DVD Preview: Ashes of American Flags

Filmed “on the fly” in Tulsa, New Orleans, Mobile, Nashville and Washington, DC during Wilco’s 2008 winter tour, the DVD was shot in HD and features 13 tracks pulled from every studio album with the exception of AM, the band’s first, and least digestible, release.

Throughout the course of the 88-minute flick, we get some insight into the members of the band as people. The interviews, sprinkled throughout, have a certain authenticity that makes for a nice touch. Multi-instrumentalist Pat Sansone talks about his photography hobby. Bassist John Stirratt speaks about growing up outside of New Orleans and his family’s history in the music scene there.

There also are plenty of soundbites of the band members talking about one another with the most poignant being Tweedy discussing Stirratt, the one other constant in all incarnations of Wilco.

Shot and edited with more artistry than your average concert film, Directors Christoph Green and Brendan Canty, who also happens to be the drummer for Fugazi, use muted colors, interesting camera angles and plenty of “Americana” footage to set Wilco up as road dogs who live to be on stage delivering their heartfelt tunes night after night.

The film captures many entertaining moments off stage, including Tweedy having his throat examined by a doctor, Cline and Jorgenson mocking Kotche for setting up a kit and practicing on the tour bus and Tweedy accepting a mock Grammy from a fan at the 9:30 Club.

In the footage from the legendary Tipitinas in New Orleans, which includes a Total Pros horn section-infused The Late Greats and fan favorite Kingpin, the band seems to be most at ease, just enjoying the vibe and playing off each other on stage.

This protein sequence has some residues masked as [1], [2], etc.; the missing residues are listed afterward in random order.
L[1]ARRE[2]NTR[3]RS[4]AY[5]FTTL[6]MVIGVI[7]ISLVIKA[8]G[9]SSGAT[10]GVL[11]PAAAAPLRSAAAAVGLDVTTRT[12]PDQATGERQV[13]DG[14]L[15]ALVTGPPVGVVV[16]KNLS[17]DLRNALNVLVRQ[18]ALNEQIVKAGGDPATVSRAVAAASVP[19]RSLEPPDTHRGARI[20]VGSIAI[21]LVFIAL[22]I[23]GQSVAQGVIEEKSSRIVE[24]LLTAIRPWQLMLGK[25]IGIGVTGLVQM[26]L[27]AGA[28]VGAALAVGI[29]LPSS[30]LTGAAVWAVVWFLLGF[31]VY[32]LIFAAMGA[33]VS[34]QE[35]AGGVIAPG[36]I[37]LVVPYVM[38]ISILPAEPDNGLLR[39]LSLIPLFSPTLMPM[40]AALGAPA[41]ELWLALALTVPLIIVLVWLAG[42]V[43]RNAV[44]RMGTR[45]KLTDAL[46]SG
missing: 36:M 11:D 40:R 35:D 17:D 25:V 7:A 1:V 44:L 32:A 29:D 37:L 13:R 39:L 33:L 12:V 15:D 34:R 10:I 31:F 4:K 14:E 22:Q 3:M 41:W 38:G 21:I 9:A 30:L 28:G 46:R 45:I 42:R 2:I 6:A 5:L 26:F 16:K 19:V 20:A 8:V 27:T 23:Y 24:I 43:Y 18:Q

On stage, each band member is unique in his mannerisms, a fact that is more apparent in this film than I recall noticing at a live show. Glenn Kotche is a sweat-soaked animal, attacking the drums and flailing wildly. Guitarist Nels Cline quivers and shakes while pumping his enormous right hand across the guitar. Stirratt, bobs up and down with a lightness in his step. Mikael Jorgensen, who looks a bit like a more stylish young Woody Allen and Sansone are mostly calm while Tweedy shifts from a peacefully gazing into the crowd to screaming at the top of his lungs.

At every stop, Cline is a site to behold. Listening to Handshake Drugs on any live Wilco recording you can hear him shred. Watching him work on an especially fuzzy Handshake Drugs from Tulsa, it’s easy to see how he gave himself whiplash playing one night, a story he recalls for the cameras.

There is some killer scenery footage shot from the tour bus that helps bridge the gaps between the venues and concert footage. Band commentary, including some philosophical musings, also helps to smooth the transition from city to city. I particularly enjoyed the segment between Mobile and Nashville footage with Sansone and Stirratt talking about the “Wal-Martization” of the country.

The DVD will be released at independent record stores and through wilcoworld.net or nonesuch.com on April 18 as part of national Record Store Day followed by a full release on April 28.

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9 Responses

  1. Nice article Luke. We can’t wait to see this…wish you had been at the Mobile show w/us. We’re pretty sure the bridge cover shot is from Mobile’s what we affectionately call the “Dolly Parton” bridge, but haven’t gotten any verification on that. Excited to see you soon!

  2. No proof positive, but that must be the I-65 bridge over the Tensaw or Mobile rivers. This was apparent to me the moment I saw the image on Wilocworld.net in the winter.

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